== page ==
The IPA’s Hey … What Did I Miss pointed out the case of a nine-year-old Scottish schoolgirl who started a blog featuring pictures of school lunches with commentary and ratings on them. The blog, NeverSeconds was an instant success with over 2,000,000 hits and was involved in a charity for African kids. That was until the local council decided to ban it.
From the site:
This morning in maths I got taken out of class by my head teacher and taken to her office. I was told that I could not take any more photos of my school dinners because of a headline in a newspaper today.Now fortunately, local and international outrage has forced the council to back down:
I only write my blog not newspapers and I am sad I am no longer allowed to take photos. I will miss sharing and rating my school dinners and I’ll miss seeing the dinners you send me too. I don’t think I will be able to finish raising enough money for a kitchen for Mary’s Meals either.
Veg’s Dad, Dave, here. I felt it’s important to add a few bits of info to the blog tonight. Martha’s school have been brilliant and supportive from the beginning and I’d like to thank them all. I contacted Argyll and Bute Council when Martha told me what happened at school today and they told me it was their decision to ban Martha’s photography.
It is a shame that a blog that today went through 2 million hits, which has inspired debates at home and abroad and raised nearly £2000 for charity is forced to end.
A controversial ban preventing a nine-year-old girl from photographing her school meals has been lifted following a storm of protest on the internet.Not knowing the British system, it is difficult to understand why the council is involved in the first place and never having been a bureaucrat, I am therefore unable to think with the sort of robotic mindset of the type of person who would consider such a ban to be a good idea. Perhaps one of our British readers can enlighten me.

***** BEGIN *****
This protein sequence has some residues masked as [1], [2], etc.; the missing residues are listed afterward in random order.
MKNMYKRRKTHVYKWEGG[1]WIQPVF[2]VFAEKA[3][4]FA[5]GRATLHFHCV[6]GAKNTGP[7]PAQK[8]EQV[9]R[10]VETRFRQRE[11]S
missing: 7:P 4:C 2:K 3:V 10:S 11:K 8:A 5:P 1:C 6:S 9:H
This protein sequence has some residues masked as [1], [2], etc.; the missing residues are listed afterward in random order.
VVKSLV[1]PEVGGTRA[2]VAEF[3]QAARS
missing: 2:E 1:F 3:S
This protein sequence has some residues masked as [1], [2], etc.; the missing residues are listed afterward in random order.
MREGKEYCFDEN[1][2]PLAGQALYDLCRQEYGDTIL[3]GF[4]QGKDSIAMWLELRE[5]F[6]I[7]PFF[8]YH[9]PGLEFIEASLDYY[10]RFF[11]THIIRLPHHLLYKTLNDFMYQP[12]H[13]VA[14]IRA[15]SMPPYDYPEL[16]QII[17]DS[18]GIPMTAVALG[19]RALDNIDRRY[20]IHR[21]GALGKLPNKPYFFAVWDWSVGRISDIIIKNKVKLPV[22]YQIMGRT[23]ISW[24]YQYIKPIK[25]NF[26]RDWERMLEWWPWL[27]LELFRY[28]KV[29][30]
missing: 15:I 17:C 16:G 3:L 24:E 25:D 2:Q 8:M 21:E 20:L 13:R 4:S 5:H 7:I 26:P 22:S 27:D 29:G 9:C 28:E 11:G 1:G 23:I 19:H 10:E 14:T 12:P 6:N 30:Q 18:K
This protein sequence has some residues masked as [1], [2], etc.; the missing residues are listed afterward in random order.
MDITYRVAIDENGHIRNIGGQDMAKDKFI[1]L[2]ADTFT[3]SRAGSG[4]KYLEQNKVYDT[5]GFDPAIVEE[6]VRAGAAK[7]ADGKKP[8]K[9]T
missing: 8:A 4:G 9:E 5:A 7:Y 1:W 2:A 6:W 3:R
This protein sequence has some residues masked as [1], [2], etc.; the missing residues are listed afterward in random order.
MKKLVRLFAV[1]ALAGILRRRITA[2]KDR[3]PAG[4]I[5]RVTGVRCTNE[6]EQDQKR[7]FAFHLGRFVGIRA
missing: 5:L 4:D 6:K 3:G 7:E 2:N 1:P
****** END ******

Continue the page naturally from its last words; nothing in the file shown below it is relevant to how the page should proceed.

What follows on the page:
Martha Payne, from Argyll, has now recorded more than three million hits on her NeverSeconds blog [Current figure over 6.5 million.]
Argyll and Bute Council said press coverage of the blog had led catering staff to fear for their jobs. But council leader Roddy McCuish later told the BBC he had instructed senior officials to lift the ban immediately. The schoolgirl's father, David Payne, who helped her set up the blog, welcomed the decision.
Martha began publishing photographs of her Lochgilphead Primary School lunches on 30 April. She gave each meal a 'food-o-meter' and health rating, and counted the number of mouthfuls it took her to eat it. She had been using the blog to raise money for the Mary's Meals charity. …
… Publicity caused by the ban helped the schoolgirl smash through her £7,000 fundraising target for the Mary's Meals charity - with total pledges of more than £30,000 being made by Friday afternoon. [Total now over £85,429]
It is a wonderful thing to see a child taking the initiative and starting something successful. She deserves every success she can achieve and should be encouraged as an example to others, not stamped down by local PC fascists.